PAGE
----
While the corporate media is focusing on the most recently revealed personal outrages of Donald Trump, something far more important is going on beneath the surface: Corporate America – the US capitalist class – is moving more decisively towards the Democratic Party.
In the past, there has been a division of labor between the two parties. When the major sectors of the capitalist class decided that the time was ripe to decisively attack workers, including to ratchet up the oppression against people of color, women, immigrants, then the Republican Party was the weapon of choice. For years, they had built this party from one that had been called so small you could fit all the members of a country club into it. From that status, as they needed to build a populist base, they recruited the religious fanatics, racists and xenophobes, all the better to use populist issues to broaden their attacks.
On the other hand, the Democrats were their plastic shield. Under the death grip of the compliant leadership, the unions were sucked into the Democratic Party as were minorities under attack, those who wanted to resist anti-immigrant policies, etc. Corporate America used this wing of the Democrats to ensure that nothing really effective – an independent working class response – developed. But it was never possible for the working class to capture, to gain control, over the Democratic Party. In other words to convert it into a workers’ party.
Because of the Democrats’ base with the union leaders, leaders of community groups, etc., the Republicans in general were more reliable and therefore preferred by Corporate America.
Now all this is starting to change. As they say, “money talks”, and Corporate America is doing its talking with its money. As the Wall St. Journal (9/9/2016) reports: “From agriculture to Wall Street, employees in most business sectors are backing the Democratic presidential candidate over the Republican, a reversal from the 2012 election…. Of the $36 million donated by corporate employees to the two major presidential candidates’ campaigns in May, June and July, the Democrat received $31 million—roughly six times what was donated to Mr. Trump…”
It is exactly when such political shifts happen at the top that a space opens up from below. What, for example, will the union leaders have to say once Hillary Clinton is elected (which is almost certainly what will happen) and she moves decisively to attack workers? What will the leaders of the different community groups who backed Clinton have to say? It’s not as if her past history didn’t give us a warning, after all.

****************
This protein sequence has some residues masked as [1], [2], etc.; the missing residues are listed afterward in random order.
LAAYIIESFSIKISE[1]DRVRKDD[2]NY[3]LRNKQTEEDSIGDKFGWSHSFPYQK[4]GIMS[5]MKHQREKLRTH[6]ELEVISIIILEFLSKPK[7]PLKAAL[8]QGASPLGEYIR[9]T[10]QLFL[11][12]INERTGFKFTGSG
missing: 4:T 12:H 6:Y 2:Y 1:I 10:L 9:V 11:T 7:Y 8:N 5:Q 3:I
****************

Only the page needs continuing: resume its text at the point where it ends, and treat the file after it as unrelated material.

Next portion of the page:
Meanwhile, the protests from below will continue, especially around the issue of the police. Clinton may also be confronted with the Native American protest blocking the Dakota Access Pipeline.
Reform the Democrats?
Then we have the Bernie Sanders wing of the Democrats, which was always about building the liberal wing of that party. Now, for example, he has organized his own 401K-type group, “Our Revolution” which is backing hundreds of other liberals throughout the country. All Sanders’ talk about a “political revolution” was never anything more than that. That is why it was such a huge mistake, a betrayal of principles, for socialists to support him. The question is not one of this or that issue – minimum wage, college debt, etc. – but of class power and of the necessity for the working class to have its own party.
Those socialists such as Kshama Sawant, who supported Sanders, are now suffering the hangover: They could not explain that the Democratic Party was one of the two parties of Corporate America – the US capitalist class – and that the key task in the present period was for workers to build their own party, a working class party. How could they explain that and support a Democrat at the same time? They couldn’t then, and they still can’t. Instead, they talk about a “party of the 99%” as opposed to the Democratic Party “establishment.” Not the party as a whole, but just its “establishment.
The Next Four Years
Hillary Clinton is likely to be the most repressive president in recent history. What choice will she have as she pursues the corporate agenda in a time when US capitalism is moving into increasing conflict with Chinese and Russian capitalism, and when a likely economic downturn hits? What choice will she have when protests like the Native American protest against the pipeline and protests agains the police, etc. are likely to mount? What choice will she have after having encouraged Corporate America – the US capitalist class – to even more decisively seize full control over her party?
It’s impossible to predict what form it will take, but it’s difficult to imagine how continued protests will not tend to directly take up the issue of the capitalist monopoly over US politics. It’s difficult to imagine how the movement will not move from simply protesting what the corporate politicians of both parties are doing to moving to build an alternative political power base.